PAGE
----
Savings Account vs. Liquid Funds

Let’s understand Savings Account vs. Liquid Funds

In this article, we will be comparing savings bank account with liquid funds. Our grandparents and earlier generations use to invest regularly in traditional savings instruments such as bank FDs, traditional life insurance plans, gold, and real estate.

The investment avenues have broadened largely in the past three decades in India. Today, you can spread your money across many asset classes such as Debt funds, ULIPs, Equity Funds, Gold ETFs. These have become highly fruitful investment options for investors from a long-term perspective. Moreover, these options help investors adopt an effective diversification strategy for optimizing their hard-earned savings.

In this article, we will focus on Debt Funds as an effective option by comparing it with the traditional savings account. A savings account is a deposit account offered by banks, financial institutions, and post office. A savings account provides you with security of the principal amount while paying you quarterly and annual interest. Some banks require you to maintain a minimum balance in your savings account. Liquid funds are a type of Debt Mutual Funds, which invest in instruments such as commercial paper, treasury bills, and certificate of deposit. The maturity date of these instruments is a small period, which is generally 1-90 days. These funds are available to investors in two options – growth and dividend.

Risks

The risk in case of savings account is minimal since the principal is secured. The risk is minimal in case of liquid funds as well. The kind of instruments that these funds invest in have a very short maturity periods. Thus, they are not traded on the markets and are not affected as much by market fluctuations or interest rate changes. These investments are held by the fund houses until maturity. Moreover, Debt Funds generally invest in instruments with high credit rating from top ratings companies such as Crisil and ICRA. Thus, these investments are highly safe. A good question that you might get in your mind is if the debt instruments in which debt funds invest are not traded on the market, how does the NAV change? The NAV changes based on the interest accrued on the instruments that the debt funds have invested in.

Returns

Savings account normally offer around 4% annual interest. Some banks may offer slightly higher rates but may ask you to deposit higher amounts. However, Debt Funds have provided investors with annual returns of around 8% in the past few years with the good performing funds providing much higher returns. In case the interest earned by a savings account is more than Rs. 10,000/-, the amount is added directly to your gross total income (GTI) and taxed according to the respective tax slab. Thus, if your account earns you 4% interest p.a and you fall in the 10% tax bracket, you would ultimately earn net returns of 3.6%. If you are in the 20% tax bracket, net returns would be 3.2%, with the net returns dropping further to 2.8% if you fall in the 30% tax bracket.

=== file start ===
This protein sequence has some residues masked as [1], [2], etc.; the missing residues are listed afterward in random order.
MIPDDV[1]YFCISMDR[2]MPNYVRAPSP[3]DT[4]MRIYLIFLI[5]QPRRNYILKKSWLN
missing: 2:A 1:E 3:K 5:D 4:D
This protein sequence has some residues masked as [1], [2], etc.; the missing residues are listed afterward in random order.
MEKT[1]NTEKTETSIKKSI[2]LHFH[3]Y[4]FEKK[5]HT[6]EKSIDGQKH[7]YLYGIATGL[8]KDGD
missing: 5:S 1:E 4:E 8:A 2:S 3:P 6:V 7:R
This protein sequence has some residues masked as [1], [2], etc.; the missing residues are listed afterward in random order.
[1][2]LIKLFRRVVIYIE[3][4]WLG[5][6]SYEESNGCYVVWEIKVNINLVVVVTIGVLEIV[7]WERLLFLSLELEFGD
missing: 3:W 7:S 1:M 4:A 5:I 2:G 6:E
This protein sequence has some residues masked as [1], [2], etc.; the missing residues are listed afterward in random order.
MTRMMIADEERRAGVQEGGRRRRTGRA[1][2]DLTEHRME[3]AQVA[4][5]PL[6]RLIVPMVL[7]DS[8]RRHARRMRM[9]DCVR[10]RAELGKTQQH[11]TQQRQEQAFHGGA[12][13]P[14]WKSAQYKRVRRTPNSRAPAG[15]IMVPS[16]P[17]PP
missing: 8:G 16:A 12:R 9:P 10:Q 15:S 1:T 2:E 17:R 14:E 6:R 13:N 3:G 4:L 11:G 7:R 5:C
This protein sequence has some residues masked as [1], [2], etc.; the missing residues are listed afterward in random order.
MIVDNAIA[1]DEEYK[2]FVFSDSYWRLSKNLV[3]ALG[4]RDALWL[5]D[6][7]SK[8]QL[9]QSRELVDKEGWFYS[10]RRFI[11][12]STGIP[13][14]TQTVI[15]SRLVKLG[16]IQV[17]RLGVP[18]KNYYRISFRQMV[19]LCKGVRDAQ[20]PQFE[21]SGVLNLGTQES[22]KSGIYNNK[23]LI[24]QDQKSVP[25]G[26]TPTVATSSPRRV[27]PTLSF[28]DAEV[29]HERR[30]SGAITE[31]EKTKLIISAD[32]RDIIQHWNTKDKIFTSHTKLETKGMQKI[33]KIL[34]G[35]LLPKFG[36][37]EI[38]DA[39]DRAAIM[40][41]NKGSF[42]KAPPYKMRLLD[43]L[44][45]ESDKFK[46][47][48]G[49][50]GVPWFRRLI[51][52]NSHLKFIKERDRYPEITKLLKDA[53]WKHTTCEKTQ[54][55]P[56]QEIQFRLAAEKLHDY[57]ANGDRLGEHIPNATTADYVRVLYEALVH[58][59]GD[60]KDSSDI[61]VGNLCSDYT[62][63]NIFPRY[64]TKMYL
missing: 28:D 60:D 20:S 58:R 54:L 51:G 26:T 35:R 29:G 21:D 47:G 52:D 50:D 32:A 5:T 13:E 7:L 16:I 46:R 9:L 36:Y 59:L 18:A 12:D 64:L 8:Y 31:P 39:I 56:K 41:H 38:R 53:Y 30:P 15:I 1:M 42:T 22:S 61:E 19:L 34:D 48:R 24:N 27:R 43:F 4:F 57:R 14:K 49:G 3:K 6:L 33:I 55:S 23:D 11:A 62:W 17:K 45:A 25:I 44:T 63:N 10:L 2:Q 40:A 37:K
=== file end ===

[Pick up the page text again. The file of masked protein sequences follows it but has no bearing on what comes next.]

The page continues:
In case of liquid funds, if you redeem your investments within 36 months, the amount would be added directly to your GTI and taxed as per your tax slab. Since the average returns provided by Debt Funds have been 8%, the post tax returns are also higher. If you fall in the 10%, 20%, or 30% slab your net returns would be 7.2%, 6.4%, and 5.6% respectively. This is much higher than the storing your money in a traditional savings account. Liquid funds are generally used for making short-term investments. However, if you hold on to your investments for more than 36 months, your investment will be taxed at a flat rate of 20% irrespective of your tax slab but after indexation. In case you have invested in Dividend Funds, the fund pays a dividend distribution tax on the amount that is given to the investor, which is the dividend amount. The dividend is tax-free in your hands.

Utility

Savings account should always be used as a reserve for your monthly expenses that include online funds transfer, shopping, and bill payments. That said, when there is a hefty sum lying idle in your savings account, you must invest that into Liquid Funds/Debt Funds. You could use debt funds for parking your emergency funds while gaining reasonably good interest. Moreover, in case you have sudden inflows and you have not yet decided on where you want to invest it, the best thing you can do is to park that into Debt Funds until you make up your mind on that inflow. This will allow the money to grow better and bigger.

Therefore, based on the nature of product, risks, post-tax returns, and utility, Liquid/Debt Funds become much more lucrative investment options than savings bank account for investors owing to higher and secure returns. To know more about Liquid Funds/Debt Funds or other Mutual Fund investments, write us at investmentz@acm.co.in or give a missed call at 08010968308

Disclaimer: Investment in securities market are subject to market risks, read all the related documents carefully before investing.

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